The Taoiseach told European leaders that Ireland will "settle for nothing less" than a properly funded Common Agricultural Policy.
Leo Varadkar participated in a video conference of heads of state on proposals for an "EU-wide recovery instrument", known as "Next generation EU" to help member states borrow money to recover from the Coronavirus pandemic.
The European Commission has published a package for economic regeneration totaling €1.85 trillion; funded through one-off borrowing from the financial markets as an exceptional measure to the unprecedented circumstance the continent has faced.
The Taoiseach told the Dáil on Wednesday, that he had made it clear to European heads of state that Ireland will not accept anything that does not protect Ireland's agricultural sector post-Covid.
"We welcome the broad thrust of proposals, and the government support for an EU response to demonstrate solidarity with most affected by the pandemic," Mr Varadkar said.
"I emphasised the scale and the impact the crisis has had on Ireland, our economy, unemployment levels, and the need for this to be properly reflected in the assessment of need, and allocation of any new funds."
The Taoiseach reiterated that Ireland is open to contributing more to the new budget if it protects Ireland's "vital interests" the Common Agricultural Policy.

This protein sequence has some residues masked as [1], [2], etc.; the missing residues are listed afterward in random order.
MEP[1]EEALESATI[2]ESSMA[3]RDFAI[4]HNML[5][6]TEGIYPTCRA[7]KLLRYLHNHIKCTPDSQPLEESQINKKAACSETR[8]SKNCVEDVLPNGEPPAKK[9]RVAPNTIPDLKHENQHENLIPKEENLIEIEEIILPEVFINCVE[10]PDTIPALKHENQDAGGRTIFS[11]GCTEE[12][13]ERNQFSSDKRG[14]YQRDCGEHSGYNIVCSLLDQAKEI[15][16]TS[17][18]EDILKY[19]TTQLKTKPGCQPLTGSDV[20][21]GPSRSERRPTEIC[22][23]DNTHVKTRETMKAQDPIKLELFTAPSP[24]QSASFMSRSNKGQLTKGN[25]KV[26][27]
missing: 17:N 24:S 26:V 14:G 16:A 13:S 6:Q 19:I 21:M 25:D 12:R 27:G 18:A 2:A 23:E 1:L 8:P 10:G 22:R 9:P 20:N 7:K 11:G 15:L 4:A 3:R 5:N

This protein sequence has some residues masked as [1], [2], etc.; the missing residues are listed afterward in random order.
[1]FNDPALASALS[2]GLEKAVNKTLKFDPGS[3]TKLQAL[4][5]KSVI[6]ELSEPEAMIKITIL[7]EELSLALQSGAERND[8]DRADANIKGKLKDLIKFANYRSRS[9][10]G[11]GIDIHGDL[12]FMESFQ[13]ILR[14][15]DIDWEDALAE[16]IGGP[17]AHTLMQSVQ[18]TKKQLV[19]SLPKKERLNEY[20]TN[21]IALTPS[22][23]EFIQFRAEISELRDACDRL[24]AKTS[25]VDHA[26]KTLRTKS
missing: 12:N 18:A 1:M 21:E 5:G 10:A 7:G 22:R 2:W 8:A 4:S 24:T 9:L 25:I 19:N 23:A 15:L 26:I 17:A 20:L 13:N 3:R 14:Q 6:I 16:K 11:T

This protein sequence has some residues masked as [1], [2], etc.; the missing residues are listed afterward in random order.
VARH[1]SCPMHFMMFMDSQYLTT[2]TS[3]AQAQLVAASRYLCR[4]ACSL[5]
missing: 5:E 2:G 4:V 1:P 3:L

"As the country seeks to recover from an unprecedented, and sudden shock to the system, everyone in the house will agree CAP is an important long-standing and well-functioning policy and a vital support to our rural communities economies and farm families.
"Despite the increased allocation for Rural Development under the recovery proposal, and the increased allocation in the CAP in the revised the Multiannual Financial Framework of the European Union (MFF), I said that was what was now on the table was not acceptable to Ireland, and does not yet meet the test of ensuring adequate funding into the future.
"Our farmers are experiencing considerable difficulties with exports and prices collapsing as a result of COVID's global disruption to trade routes, Brexit and increased competition from third countries.
"A strong and properly funded CAP is needed to achieve this, and we can settle for nothing less."